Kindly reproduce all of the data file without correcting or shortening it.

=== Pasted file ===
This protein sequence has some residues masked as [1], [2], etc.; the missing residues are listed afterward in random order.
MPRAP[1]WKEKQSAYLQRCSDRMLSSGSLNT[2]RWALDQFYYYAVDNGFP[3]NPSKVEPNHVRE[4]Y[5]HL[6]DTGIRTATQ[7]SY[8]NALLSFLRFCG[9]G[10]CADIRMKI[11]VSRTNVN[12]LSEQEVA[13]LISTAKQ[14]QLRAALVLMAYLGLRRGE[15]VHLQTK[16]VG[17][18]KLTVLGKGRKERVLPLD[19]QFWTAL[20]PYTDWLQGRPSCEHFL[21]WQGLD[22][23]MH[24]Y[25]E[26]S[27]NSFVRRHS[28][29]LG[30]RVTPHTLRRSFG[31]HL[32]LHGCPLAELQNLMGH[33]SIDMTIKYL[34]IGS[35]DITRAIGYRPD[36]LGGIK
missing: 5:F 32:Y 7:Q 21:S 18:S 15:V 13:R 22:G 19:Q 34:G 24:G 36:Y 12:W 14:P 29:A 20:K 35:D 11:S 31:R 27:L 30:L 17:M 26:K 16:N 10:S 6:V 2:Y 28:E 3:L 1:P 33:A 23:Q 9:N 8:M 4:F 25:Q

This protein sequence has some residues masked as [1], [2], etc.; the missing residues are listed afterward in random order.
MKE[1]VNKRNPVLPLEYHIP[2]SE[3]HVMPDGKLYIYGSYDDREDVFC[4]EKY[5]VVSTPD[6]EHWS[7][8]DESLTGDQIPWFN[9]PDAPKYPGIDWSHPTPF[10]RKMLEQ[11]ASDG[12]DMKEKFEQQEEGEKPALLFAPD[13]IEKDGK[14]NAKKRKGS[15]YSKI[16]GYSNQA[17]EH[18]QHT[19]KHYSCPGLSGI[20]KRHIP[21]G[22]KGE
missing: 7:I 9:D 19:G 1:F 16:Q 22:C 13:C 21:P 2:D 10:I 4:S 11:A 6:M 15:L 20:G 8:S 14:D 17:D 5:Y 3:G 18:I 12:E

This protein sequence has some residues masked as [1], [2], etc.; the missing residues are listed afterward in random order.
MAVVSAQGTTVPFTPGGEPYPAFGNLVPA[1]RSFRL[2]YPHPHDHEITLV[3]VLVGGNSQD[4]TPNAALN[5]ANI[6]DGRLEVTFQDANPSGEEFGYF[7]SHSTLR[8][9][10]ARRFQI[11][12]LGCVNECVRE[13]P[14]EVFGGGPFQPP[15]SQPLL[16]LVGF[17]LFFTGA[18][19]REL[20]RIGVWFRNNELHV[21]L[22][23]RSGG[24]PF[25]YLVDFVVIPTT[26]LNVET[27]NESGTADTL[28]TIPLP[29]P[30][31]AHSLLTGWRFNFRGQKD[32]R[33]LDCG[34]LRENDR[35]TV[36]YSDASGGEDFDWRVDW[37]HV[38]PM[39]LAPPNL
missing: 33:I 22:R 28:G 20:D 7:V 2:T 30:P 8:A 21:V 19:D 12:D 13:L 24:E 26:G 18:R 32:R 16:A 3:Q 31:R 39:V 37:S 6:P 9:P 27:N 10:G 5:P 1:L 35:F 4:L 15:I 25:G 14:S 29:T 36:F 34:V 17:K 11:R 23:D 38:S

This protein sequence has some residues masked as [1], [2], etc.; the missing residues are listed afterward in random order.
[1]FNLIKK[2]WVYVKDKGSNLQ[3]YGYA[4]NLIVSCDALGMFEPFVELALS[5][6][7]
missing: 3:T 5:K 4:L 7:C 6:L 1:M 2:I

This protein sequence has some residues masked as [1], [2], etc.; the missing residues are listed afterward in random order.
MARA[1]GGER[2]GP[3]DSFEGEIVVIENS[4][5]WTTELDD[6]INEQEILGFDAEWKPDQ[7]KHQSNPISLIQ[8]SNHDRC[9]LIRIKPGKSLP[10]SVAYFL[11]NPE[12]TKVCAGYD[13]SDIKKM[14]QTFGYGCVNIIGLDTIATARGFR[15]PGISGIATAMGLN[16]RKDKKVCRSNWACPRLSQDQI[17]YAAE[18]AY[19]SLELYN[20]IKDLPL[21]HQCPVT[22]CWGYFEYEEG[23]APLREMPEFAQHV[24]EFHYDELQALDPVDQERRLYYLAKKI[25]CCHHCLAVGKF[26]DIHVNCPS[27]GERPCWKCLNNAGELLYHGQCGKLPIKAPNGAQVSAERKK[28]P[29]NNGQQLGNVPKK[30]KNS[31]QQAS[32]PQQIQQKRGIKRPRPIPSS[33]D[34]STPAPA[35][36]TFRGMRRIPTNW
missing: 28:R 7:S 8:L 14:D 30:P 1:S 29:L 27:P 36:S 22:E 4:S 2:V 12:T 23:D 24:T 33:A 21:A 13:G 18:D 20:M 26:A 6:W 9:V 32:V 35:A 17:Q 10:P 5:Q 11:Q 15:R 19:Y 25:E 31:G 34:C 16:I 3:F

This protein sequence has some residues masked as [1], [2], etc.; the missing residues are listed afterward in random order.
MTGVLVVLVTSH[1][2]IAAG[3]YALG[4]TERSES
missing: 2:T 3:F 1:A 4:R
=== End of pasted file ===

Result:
This protein sequence has some residues masked as [1], [2], etc.; the missing residues are listed afterward in random order.
MPRAP[1]WKEKQSAYLQRCSDRMLSSGSLNT[2]RWALDQFYYYAVDNGFP[3]NPSKVEPNHVRE[4]Y[5]HL[6]DTGIRTATQ[7]SY[8]NALLSFLRFCG[9]G[10]CADIRMKI[11]VSRTNVN[12]LSEQEVA[13]LISTAKQ[14]QLRAALVLMAYLGLRRGE[15]VHLQTK[16]VG[17][18]KLTVLGKGRKERVLPLD[19]QFWTAL[20]PYTDWLQGRPSCEHFL[21]WQGLD[22][23]MH[24]Y[25]E[26]S[27]NSFVRRHS[28][29]LG[30]RVTPHTLRRSFG[31]HL[32]LHGCPLAELQNLMGH[33]SIDMTIKYL[34]IGS[35]DITRAIGYRPD[36]LGGIK
missing: 5:F 32:Y 7:Q 21:S 18:S 15:V 13:R 22:G 19:Q 34:G 24:G 36:Y 12:W 14:P 29:A 20:K 35:D 11:S 31:R 27:L 30:L 17:M 26:K 16:N 10:S 6:V 2:Y 28:E 3:L 1:P 33:A 23:Q 9:N 8:M 4:F 25:Q

This protein sequence has some residues masked as [1], [2], etc.; the missing residues are listed afterward in random order.
MKE[1]VNKRNPVLPLEYHIP[2]SE[3]HVMPDGKLYIYGSYDDREDVFC[4]EKY[5]VVSTPD[6]EHWS[7][8]DESLTGDQIPWFN[9]PDAPKYPGIDWSHPTPF[10]RKMLEQ[11]ASDG[12]DMKEKFEQQEEGEKPALLFAPD[13]IEKDGK[14]NAKKRKGS[15]YSKI[16]GYSNQA[17]EH[18]QHT[19]KHYSCPGLSGI[20]KRHIP[21]G[22]KGE
missing: 7:I 9:D 19:G 1:F 16:Q 22:C 13:C 21:P 2:D 10:I 4:S 11:A 6:M 15:L 20:G 8:S 14:D 17:D 5:Y 3:G 18:I 12:E

This protein sequence has some residues masked as [1], [2], etc.; the missing residues are listed afterward in random order.
MAVVSAQGTTVPFTPGGEPYPAFGNLVPA[1]RSFRL[2]YPHPHDHEITLV[3]VLVGGNSQD[4]TPNAALN[5]ANI[6]DGRLEVTFQDANPSGEEFGYF[7]SHSTLR[8][9][10]ARRFQI[11][12]LGCVNECVRE[13]P[14]EVFGGGPFQPP[15]SQPLL[16]LVGF[17]LFFTGA[18][19]REL[20]RIGVWFRNNELHV[21]L[22][23]RSGG[24]PF[25]YLVDFVVIPTT[26]LNVET[27]NESGTADTL[28]TIPLP[29]P[30][31]AHSLLTGWRFNFRGQKD[32]R[33]LDCG[34]LRENDR[35]TV[36]YSDASGGEDFDWRVDW[37]HV[38]PM[39]LAPPNL
missing: 33:I 22:R 28:G 20:D 7:V 2:T 30:P 8:A 21:V 19:D 12:D 13:L 24:E 26:G 18:R 32:R 16:A 3:Q 31:R 39:V 37:S 6:P 9:P 27:N 10:G 5:P 1:L 35:F 4:L 15:I 25:G 14:S 29:T 36:F 34:V 17:K 11:R 23:D 38:S

This protein sequence has some residues masked as [1], [2], etc.; the missing residues are listed afterward in random order.
[1]FNLIKK[2]WVYVKDKGSNLQ[3]YGYA[4]NLIVSCDALGMFEPFVELALS[5][6][7]
missing: 3:T 5:K 4:L 7:C 6:L 1:M 2:I

This protein sequence has some residues masked as [1], [2], etc.; the missing residues are listed afterward in random order.
MARA[1]GGER[2]GP[3]DSFEGEIVVIENS[4][5]WTTELDD[6]INEQEILGFDAEWKPDQ[7]KHQSNPISLIQ[8]SNHDRC[9]LIRIKPGKSLP[10]SVAYFL[11]NPE[12]TKVCAGYD[13]SDIKKM[14]QTFGYGCVNIIGLDTIATARGFR[15]PGISGIATAMGLN[16]RKDKKVCRSNWACPRLSQDQI[17]YAAE[18]AY[19]SLELYN[20]IKDLPL[21]HQCPVT[22]CWGYFEYEEG[23]APLREMPEFAQHV[24]EFHYDELQALDPVDQERRLYYLAKKI[25]CCHHCLAVGKF[26]DIHVNCPS[27]GERPCWKCLNNAGELLYHGQCGKLPIKAPNGAQVSAERKK[28]P[29]NNGQQLGNVPKK[30]KNS[31]QQAS[32]PQQIQQKRGIKRPRPIPSS[33]D[34]STPAPA[35][36]TFRGMRRIPTNW
missing: 28:R 7:S 8:L 14:D 30:P 1:S 29:L 27:P 36:S 22:E 4:S 2:V 12:T 23:D 24:T 33:A 21:A 13:G 18:D 20:M 26:A 6:W 9:V 32:V 35:A 17:Q 10:P 5:Q 11:Q 15:R 19:Y 25:E 31:G 34:C 16:I 3:F

This protein sequence has some residues masked as [1], [2], etc.; the missing residues are listed afterward in random order.
MTGVLVVLVTSH[1][2]IAAG[3]YALG[4]TERSES
missing: 2:T 3:F 1:A 4:R